Accordingly, NAI encourages all NAI member companies to apply the NAI Code and App Code’s Sensitive Data principles to all user-level targeted advertising across unaffiliated web domains or mobile applications, even if the source of that data is not currently covered by the NAI Code and App Code. As NAI stated previously, our members have been leaders in responding to evolving privacy concerns – like concerns about how health data is used in marketing - by supporting revisions of the NAI Code and adoption of a new App Code. We expect that future updates to the NAI Code and App Code will establish a Code requirement to help ensure that only users who express Opt-In Consent receive targeted ads regarding sensitive medical and health condition, regardless of the data source. In the meantime, a vast majority of our member companies already embrace this best practice, and we applaud their efforts.

Submitted by NAI on December 14, 2015

NAI was honored to represent our members and serve as an industry voice at the recent Federal Trade Commission (FTC) Cross-Device Tracking Workshop held on November 16 in Washington, DC. As described by the FTC, the workshop was organized to “examine the practice of collecting data through [multiple] devices and the potential wide-ranging effects on consumer privacy.”

NAI has been working with our member companies as the digital landscape has evolved toward a multi-device, multi-platform environment. We are closely examining our members' products and offerings, and the privacy and technology challenges presented by this technology. At the same time, we have been working to educate policymakers in Washington, including the FTC, on cross-device linking technology, and our members’ efforts to create new technology-enhanced advertising products in a privacy-friendly way.

I participated on the Policy Perspectives on Cross-Device Tracking panel and Jurgen J. Van Staden, NAI’s Director of Policy, participated on a panel entitled, A Technological Perspective on Cross-Device Tracking. The workshop included a lively discussion and debate among panelists on a variety of issues. Here are Jurgen and my views on the event:

  • As I said at the event, cross-device linking, and the online behavioral advertising it enables, is not evil. Our members are not deploying it with ill intent. Online advertising fuels an innovative, $150 billion industry that supports the Internet economy, and enables millions of consumers to enjoy and utilize free content, commerce, and tools.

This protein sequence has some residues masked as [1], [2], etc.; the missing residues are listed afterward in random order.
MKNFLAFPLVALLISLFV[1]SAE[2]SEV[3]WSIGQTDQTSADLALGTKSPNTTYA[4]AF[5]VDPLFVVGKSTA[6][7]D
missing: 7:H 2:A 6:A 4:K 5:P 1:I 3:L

• Cross-device linking is not a new form of online advertising; it's a technical evolution within digital advertising itself, and it enables a seamless, consistent experience across a consumer's many different devices. NAI members provide a vital service to the internet economy by acting as the pipes through which advertisers are able to reach the right consumers at the right time - and publishers are able to monetize their sites - thereby enabling the continuity of the free Internet we all enjoy today.
  • All parties in the internet ecosystem have the obligation to be transparent about their data collection and use, for all purposes including advertising, and to educate consumers to ensure that they understand how their data is being used.
  • The use of securitized data, through technologies such as hashing and salting, allows companies to reap the benefits of the data without sacrificing strong privacy protections, particularly when backed with additional controls such as contractual provisions, data minimization and retention restrictions, and self-regulatory restrictions against re-identification.
  • NAI members are subject to these additional controls. They are required to implement reasonable security controls for any and all data that is transferred and processed for cross-device linking purposes. In addition, NAI members employ data minimization and data retention restrictions to minimize the amount of data used and processed for cross-device linking. Further, NAI members commit to maintain non- Personally Identifiable Information (PII) as non-PII, and must pass on such restrictions to companies with whom they work to prevent the downstream re-identification of data.

NAI members engage in responsible practices, and provide these (and other) additional controls, all within a framework of the NAI Code of Conduct.

Stay tuned to our blog for updates as we continue to work with our members on this important issue.

Submitted by NAI on December 8, 2015


* More information coming soon!